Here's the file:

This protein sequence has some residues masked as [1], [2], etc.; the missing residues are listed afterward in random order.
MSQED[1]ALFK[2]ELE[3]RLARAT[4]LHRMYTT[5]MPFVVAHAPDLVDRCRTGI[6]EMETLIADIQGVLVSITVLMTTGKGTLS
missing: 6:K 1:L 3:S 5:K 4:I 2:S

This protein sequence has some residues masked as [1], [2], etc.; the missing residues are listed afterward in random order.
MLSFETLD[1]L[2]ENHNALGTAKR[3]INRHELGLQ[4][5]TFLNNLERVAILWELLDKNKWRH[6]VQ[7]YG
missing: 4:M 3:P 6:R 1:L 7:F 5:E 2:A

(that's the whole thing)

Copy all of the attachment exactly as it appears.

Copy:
This protein sequence has some residues masked as [1], [2], etc.; the missing residues are listed afterward in random order.
MSQED[1]ALFK[2]ELE[3]RLARAT[4]LHRMYTT[5]MPFVVAHAPDLVDRCRTGI[6]EMETLIADIQGVLVSITVLMTTGKGTLS
missing: 6:K 1:L 3:S 5:K 4:I 2:S

This protein sequence has some residues masked as [1], [2], etc.; the missing residues are listed afterward in random order.
MLSFETLD[1]L[2]ENHNALGTAKR[3]INRHELGLQ[4][5]TFLNNLERVAILWELLDKNKWRH[6]VQ[7]YG
missing: 4:M 3:P 6:R 1:L 7:F 5:E 2:A